Home » How to rewire negative thought patterns on your journey towards food freedom
When you’re attempting to heal your relationship with food and your body, overcoming those deeply ingrained negative beliefs stemming from diet culture is often one of the biggest obstacles standing between you and food freedom.
If you find yourself getting stuck in a cycle of disordered thought patterns, you’re not alone!
Cognitive reframing or cognitive restructuring is a tool used in cognitive behavioural therapy (CBT) to rewire a person’s thought processes by challenging unhelpful concepts and ideas.1 It is based on the theory that perspective is learned and can be altered.
The goal is to eventually establish a more constructive interpretation of difficult circumstances. While you can’t prevent uncomfortable situations from occurring, you can change the way you think about them.
Amongst other CBT strategies, cognitive reframing has strong evidence supporting its use in eating disorders.2
The process of cognitive reframing is fairly simple. First, using the prompts outlined below, reflect on the negative event, your interpretation of it and the consequences that occurred. Next, challenge this interpretation and develop an alternative conclusion that is more constructive.
Cognitive reframing is most effective when it’s done as soon after the negative situation as possible. You might like to write your reflections down in a notebook or type it out on your phone – whatever works for you!
The activating event is the situation that triggered the disordered thoughts and the resulting negative consequences.
Your interpretation of the activating event is demonstrated by the thoughts that occur as a result. This is what we are trying to challenge with cognitive reframing!
The consequences are the emotions, physical experiences and behaviours that result from your interpretation of the activating event.
Disputing is at the very core of cognitive reframing. This is where you interrupt your negative thoughts and behaviours to begin replacing them with more positive or neutral alternatives.
The final step is the end result, where you reflect on the process and decide to do things differently next time.
Although this process might sound time-consuming, the more you practice cognitive reframing, the easier it will become. Over time, you’ll be able to do this more quickly, and eventually the more positive thought will become the automatic one.
Let’s put cognitive reframing into action in the context of disordered eating. Here’s how it might look using an example of a situation that many of our clients find themselves in:
I went shopping with a friend at my favourite store. I tried on a shirt in my usual size but it was much too small. I thought I would be size A but I was actually size B.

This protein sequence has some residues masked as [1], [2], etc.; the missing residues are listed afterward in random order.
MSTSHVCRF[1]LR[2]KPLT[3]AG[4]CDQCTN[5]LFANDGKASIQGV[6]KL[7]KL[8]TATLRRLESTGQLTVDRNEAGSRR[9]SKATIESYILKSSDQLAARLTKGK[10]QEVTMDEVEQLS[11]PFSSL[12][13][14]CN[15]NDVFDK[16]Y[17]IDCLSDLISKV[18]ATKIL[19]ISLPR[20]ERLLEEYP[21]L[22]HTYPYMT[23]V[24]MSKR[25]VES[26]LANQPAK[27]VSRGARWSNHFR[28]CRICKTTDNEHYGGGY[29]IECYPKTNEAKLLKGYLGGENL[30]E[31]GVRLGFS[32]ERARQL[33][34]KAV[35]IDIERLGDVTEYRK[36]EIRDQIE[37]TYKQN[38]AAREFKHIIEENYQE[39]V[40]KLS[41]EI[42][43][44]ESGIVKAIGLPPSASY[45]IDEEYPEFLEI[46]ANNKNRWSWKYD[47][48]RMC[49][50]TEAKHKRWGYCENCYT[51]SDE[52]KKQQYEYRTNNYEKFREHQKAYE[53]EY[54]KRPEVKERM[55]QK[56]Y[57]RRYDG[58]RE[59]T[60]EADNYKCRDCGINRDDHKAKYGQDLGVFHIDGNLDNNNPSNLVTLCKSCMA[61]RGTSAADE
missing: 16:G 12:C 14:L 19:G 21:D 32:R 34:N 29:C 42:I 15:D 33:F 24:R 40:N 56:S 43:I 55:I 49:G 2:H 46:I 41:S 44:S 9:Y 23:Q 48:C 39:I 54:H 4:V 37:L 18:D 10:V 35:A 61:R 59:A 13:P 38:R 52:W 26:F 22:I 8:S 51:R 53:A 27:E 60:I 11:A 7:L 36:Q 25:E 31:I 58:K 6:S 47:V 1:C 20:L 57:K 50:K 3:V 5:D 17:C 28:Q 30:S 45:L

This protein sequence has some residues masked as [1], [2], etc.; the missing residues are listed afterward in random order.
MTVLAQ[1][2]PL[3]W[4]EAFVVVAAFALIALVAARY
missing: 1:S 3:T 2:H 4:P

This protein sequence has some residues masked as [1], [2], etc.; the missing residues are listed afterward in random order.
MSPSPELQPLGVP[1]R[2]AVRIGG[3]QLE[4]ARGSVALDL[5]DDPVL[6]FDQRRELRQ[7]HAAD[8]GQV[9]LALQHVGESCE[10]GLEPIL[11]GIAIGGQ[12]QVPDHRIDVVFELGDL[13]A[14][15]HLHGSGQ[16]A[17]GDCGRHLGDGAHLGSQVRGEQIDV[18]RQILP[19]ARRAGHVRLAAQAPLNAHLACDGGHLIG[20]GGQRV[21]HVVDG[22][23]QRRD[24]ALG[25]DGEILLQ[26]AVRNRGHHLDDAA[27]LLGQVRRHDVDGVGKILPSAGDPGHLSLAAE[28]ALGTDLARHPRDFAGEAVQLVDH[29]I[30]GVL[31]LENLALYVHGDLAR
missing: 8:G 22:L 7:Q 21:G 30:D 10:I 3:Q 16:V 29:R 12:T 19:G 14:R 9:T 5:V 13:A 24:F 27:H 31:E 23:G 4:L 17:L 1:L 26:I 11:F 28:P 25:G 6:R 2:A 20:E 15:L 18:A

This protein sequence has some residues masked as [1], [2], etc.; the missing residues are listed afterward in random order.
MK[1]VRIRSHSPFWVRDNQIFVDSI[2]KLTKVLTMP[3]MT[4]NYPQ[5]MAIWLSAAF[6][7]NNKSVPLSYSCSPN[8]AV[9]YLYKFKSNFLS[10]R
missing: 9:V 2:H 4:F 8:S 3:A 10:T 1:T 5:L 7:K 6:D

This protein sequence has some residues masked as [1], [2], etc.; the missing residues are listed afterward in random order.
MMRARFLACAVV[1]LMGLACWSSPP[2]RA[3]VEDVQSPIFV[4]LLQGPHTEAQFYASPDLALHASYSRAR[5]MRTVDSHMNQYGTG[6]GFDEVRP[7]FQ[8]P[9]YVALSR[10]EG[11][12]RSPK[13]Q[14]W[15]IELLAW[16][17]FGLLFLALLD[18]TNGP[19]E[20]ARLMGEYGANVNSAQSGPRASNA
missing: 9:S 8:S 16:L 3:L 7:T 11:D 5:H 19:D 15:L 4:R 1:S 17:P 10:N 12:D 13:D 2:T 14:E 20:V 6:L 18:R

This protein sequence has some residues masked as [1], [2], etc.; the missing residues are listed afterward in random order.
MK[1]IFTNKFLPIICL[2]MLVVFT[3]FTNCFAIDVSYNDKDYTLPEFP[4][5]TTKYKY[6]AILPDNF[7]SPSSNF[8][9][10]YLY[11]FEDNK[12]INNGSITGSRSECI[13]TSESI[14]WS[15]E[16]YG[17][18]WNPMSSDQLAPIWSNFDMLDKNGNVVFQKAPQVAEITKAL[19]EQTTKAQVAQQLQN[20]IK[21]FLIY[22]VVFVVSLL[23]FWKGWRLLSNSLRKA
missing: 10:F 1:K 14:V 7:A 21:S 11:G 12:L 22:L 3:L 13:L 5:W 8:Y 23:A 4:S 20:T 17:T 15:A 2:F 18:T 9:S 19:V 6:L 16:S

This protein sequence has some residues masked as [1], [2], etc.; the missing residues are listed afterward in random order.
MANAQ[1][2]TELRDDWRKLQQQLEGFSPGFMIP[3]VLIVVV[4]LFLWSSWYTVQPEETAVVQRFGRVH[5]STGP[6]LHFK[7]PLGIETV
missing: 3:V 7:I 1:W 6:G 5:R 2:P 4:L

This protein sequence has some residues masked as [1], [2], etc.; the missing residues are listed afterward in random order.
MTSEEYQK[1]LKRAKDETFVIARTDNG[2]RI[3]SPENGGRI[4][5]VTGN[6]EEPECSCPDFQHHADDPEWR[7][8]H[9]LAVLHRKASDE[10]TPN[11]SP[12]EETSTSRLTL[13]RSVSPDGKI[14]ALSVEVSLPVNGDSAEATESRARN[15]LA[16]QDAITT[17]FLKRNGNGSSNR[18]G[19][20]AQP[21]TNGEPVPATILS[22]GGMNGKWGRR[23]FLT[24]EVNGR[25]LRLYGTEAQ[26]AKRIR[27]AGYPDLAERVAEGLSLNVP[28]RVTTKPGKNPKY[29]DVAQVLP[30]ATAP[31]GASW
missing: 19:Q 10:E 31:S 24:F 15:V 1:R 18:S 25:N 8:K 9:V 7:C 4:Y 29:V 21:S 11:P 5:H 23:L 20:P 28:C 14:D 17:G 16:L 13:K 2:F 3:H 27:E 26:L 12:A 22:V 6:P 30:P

This must mean that I have lost control and gained a lot of weight. Everyone will be thinking how terrible I look. I think these thoughts are based on the belief that being thinner will make me more attractive and loveable.
I felt overwhelmed (9/10), ashamed (10/10) and helpless (8/10). I had an increased heart rate and my chest feels tight. I spent extra time at the gym to feel more in control.
My thoughts are probably not based on fact because all of my other clothes still fit me. Other possible explanations for the activating event are that the size of that particular shirt runs small or that the cut is not right for my body. I would tell a friend that their clothes are meant to fit them, not the other way around. My sister would tell me that my clothing size doesn’t make me any more or less loveable.
After thinking of a more logical explanation, I feel calmer. Rather than increasing my exercise next time I feel out of control, I will do a meditation practice or a grounding exercise.
At Embody Health London, our dietitians specialise in helping our clients to find peace with food and their bodies. Reach out to us at [email protected] to learn more about how we can support you through this.
Karli Battaglia MDiet, APD
EHL Team x
The Feelings Wheel, originally created by Dr Gloria Willcox and sourced from Calm (https://blog.calm.com/blog/the-feelings-wheel)
Embody Health London champions food freedom, positive body image, mental health and emotional wellbeing through a uniquely blended scientific and holistic approach. The EHL team specialises in treating chronic dieting and eating disorders by coaching clients to build confidence and reduce anxiety around their eating habits and food choices.
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